There is a difference between cheaters and rule breakers. Cheaters deliberately break the rules, while ordinary rule breakers do so unknowingly. If you’re simply playing a casual round, it’s not a big deal. However, if you’re in a tournament, it can, of course, become a very big deal. But surprisingly, it also may not be.
An example of the latter is a cheater or rule breaker whose score is not going to win them any prizes in the competition. After the round is over and the scorecards are signed, you can advise them of what the rule is that they broke. But be careful that you are 100 percent — and we mean 100 percent — certain that you are giving the correct information. If the cheater/rule breaker is violating a rule and they are in contention for a prize, you have an obligation to say something on the spot. After the scorecards are signed is not the time to speak up. Yet, even here it may be inadvisable to say something. We hate to separate rules into “minor” or “major” categories, but if the person gained absolutely no advantage (such as having his son carry his putter to the green while employing another caddie, a violation of the one-caddie rule), then it might be best to remain quiet. Cheaters/rule breakers who are called out almost always react in a volatile manner, so this definitely calls for extreme discretion and diplomacy.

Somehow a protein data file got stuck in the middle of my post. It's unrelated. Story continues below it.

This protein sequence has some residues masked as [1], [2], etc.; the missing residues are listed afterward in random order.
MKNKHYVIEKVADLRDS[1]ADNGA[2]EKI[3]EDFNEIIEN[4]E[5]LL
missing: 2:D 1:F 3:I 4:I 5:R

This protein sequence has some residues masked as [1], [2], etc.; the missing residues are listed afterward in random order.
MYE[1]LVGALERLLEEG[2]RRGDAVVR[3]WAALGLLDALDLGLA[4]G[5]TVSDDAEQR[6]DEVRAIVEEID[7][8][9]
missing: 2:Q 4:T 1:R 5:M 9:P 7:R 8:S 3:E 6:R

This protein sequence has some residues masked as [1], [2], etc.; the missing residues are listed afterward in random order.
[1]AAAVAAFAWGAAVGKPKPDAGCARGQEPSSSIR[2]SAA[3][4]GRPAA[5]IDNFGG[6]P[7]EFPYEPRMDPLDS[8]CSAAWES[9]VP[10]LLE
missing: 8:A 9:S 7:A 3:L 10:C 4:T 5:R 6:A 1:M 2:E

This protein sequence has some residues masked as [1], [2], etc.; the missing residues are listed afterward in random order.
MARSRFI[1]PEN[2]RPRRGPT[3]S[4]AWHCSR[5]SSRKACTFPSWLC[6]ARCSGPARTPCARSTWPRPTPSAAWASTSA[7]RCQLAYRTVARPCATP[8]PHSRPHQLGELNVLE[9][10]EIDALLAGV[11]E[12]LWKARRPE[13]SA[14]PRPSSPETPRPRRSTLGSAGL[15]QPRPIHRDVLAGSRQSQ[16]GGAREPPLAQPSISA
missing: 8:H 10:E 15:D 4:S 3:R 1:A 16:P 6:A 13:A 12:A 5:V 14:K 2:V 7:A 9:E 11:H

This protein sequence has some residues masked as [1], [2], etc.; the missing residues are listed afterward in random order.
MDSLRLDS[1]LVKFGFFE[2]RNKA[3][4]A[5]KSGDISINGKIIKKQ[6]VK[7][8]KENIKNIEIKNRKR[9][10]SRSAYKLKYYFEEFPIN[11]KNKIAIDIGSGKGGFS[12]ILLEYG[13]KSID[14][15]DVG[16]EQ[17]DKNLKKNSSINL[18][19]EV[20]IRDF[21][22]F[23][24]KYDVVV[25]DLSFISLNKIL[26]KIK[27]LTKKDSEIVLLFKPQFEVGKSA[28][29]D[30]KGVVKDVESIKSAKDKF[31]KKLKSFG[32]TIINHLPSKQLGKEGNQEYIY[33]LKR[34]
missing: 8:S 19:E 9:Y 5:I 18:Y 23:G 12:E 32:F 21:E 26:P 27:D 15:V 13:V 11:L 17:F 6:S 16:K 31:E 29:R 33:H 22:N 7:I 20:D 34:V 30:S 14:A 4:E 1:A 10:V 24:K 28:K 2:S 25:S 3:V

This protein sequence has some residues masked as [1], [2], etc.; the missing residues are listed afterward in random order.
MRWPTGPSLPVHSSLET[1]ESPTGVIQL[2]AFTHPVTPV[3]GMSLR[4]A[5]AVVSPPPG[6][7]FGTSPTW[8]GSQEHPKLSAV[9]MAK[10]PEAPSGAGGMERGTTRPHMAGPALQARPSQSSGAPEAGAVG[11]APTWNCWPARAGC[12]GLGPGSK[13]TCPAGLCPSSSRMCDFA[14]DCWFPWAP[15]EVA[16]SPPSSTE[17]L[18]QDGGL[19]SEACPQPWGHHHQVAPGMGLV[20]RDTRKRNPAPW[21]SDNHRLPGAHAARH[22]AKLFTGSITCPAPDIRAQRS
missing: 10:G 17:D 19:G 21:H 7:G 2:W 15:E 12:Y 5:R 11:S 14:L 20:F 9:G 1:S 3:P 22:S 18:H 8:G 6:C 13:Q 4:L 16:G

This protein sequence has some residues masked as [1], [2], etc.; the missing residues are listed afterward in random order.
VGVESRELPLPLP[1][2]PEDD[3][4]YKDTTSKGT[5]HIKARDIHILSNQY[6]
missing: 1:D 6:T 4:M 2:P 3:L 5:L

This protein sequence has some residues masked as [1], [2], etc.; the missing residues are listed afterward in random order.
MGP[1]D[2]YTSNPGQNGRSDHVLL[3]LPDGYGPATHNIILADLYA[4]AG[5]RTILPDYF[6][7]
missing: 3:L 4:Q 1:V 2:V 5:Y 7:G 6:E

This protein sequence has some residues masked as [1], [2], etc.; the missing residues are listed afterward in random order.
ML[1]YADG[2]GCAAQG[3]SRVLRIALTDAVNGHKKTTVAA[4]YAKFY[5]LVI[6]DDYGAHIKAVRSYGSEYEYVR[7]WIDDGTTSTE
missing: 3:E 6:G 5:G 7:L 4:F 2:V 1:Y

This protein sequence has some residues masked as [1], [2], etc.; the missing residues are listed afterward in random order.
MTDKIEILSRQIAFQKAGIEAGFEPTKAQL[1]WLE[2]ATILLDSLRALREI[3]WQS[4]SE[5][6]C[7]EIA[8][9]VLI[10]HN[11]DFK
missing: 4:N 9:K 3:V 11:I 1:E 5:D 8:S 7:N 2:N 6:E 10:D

We are not advocating condoning rude or ill-mannered playing partners. But we are saying that there is often little one can do to change the situation for the better, as we’re dealing with people with long-ingrained habits. Speak up when appropriate, as when someone damages the course or other course property, but keep in mind that most behavior we find distasteful is simply annoying. Play your game and enjoy the rest of the day by focusing on those aspects you find satisfying. Your sanity might depend on it.